« ForrigeFortsæt »
and character of each. The chronological order thus becomes for us inevitable. The missionary journey last preceding: the character of the Apostle's visit among the people addressed, and its incidents, will be most important for us: and if we had to notice these, taking the Epistles in their present existing order, we should have continually to be going back and going forward, and breaking up the continuity of the apostolic progress.
Giving, therefore, the first place to St. Paul, we shall proceed regularly through his Epistles. The first which will thus come before us in order will be the Letters written to the Church of the Thessalonians.
That portion of each article which takes note of erroneous and inadequate renderings in our Authorised English Version, will, in the treatment of the Epistles, assume much more importance than before. In fact, it will be very difficult to prevent it from extending beyond reasonable limits. In some of the Epistles, especially in their argumentative portions, the inferential connection is so disguised in our version, that nothing less than a recast of the whole sentence will at all represent the true meaning.
So that, while the reader's pardon will sometimes have to be asked for, and his patience will be somewhat largely taxed, we must make up our minds to incur, as we have done before, grave reprehension at the hands of those who are for keeping the Authorised Version at all hazards; who think it safer to abide by the gloss of man, than to search into the mind of God.
THE FIRST EPISTLE TO THE
IRST, who were the Thessalonians?
how came St. Paul among them? If you turn to Acts xvi., you will find the account of his 'shameful treatment' and honourable dismissal 'at Philippi.' Then, in chap. xvii. 1, we read that, having passed through Amphipolis and Apollonia, they (Paul and Silas and Timothy) came to Thessalonica.' The former of these two, Amphipolis, is a mass of ruins: even the site of the latter is not known. But Thessalonica was then, ever has been, and is now, under the slightly abridged name of Saloniki, a great and flourishing city. The Apostle and his companions travelled to it through a beautiful country of lakes, streams, and mountains. The outlet of a ravine which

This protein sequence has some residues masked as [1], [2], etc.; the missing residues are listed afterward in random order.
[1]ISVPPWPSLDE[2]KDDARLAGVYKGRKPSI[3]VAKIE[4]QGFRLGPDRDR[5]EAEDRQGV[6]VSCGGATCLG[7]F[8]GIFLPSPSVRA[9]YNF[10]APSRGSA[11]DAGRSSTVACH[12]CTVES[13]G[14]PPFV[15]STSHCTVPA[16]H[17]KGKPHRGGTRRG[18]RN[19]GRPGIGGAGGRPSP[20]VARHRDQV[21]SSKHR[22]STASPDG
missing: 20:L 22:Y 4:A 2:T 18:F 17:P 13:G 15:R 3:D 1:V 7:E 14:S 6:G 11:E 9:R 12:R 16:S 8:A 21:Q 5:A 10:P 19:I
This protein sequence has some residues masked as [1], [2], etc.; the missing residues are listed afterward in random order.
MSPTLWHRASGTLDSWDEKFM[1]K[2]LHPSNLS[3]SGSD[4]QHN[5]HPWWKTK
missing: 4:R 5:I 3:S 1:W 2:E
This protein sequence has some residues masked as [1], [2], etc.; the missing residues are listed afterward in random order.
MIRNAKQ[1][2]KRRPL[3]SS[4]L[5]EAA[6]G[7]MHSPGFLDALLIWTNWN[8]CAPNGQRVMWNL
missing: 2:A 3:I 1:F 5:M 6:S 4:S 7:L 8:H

they had been climbing gave to their sight wide plains and the blue Ægean; and over the edge of the slope which was between them and the sea, were visible the walls and towers of Thessalonica, itself built on the descent right down to the water's edge.
In the last town in which the Apostle had preached, the Jews were content with a mere place of prayer by the river side. But here there was a (or rather the) synagogue of the Jews. They dwelt at Thessalonica in great numbers, and have continued to do so all through the ages which have since passed. We are told that their number is *now 35,000, half the entire population: that they have 36 synagogues: that the greater part of the trade of the place is in their hands.* I may remark to the reader, by the way, that this permanence and prosperity of the Thessalonian Jews may teach him a lesson, not to be too hasty in pronouncing the opposite features in a people's history to be a judgment from God. No Jews treated St. Paul worse than these: none have been more uniformly populous and prosperous.
* See Conybeare and Howson's 'Life of St. Paul,' to which work [ owe many of the details of which my descriptions are made up.
But the Apostle and his companions enter the city. Whether they were at once lodged in the house of Jason, where we afterwards find them, does not appear certain. Whether there were believers in Thessalonica before the Apostle's arrival, we are not informed. We know that, while he was in the city, he laboured night and day for his own subsistence. (1 Thess. ii. 9.) Possibly he may have joined some company of workmen in the Cilician hair-cloth, the making of which was his trade. His exceeding unwillingness to be chargeable to any of them looks rather as if he were not at first any one's guest, but lodging somewhere on his own account. At once (he appears to have come late in the week) he sought the synagogue of the Jews. At once he opened his message regarding Christ. Three Sabbath-days his preaching was continued. And, doubtless, he was not idle during the week; for in his description (1 Thess. i. 9) of his preaching and its results, he reminds the Thessalonians how they 'turned from idols to serve the living God,' which could only be said of Gentiles, who would not be likely to be present in the synagogue. We have a very full description of the way in which the Gospel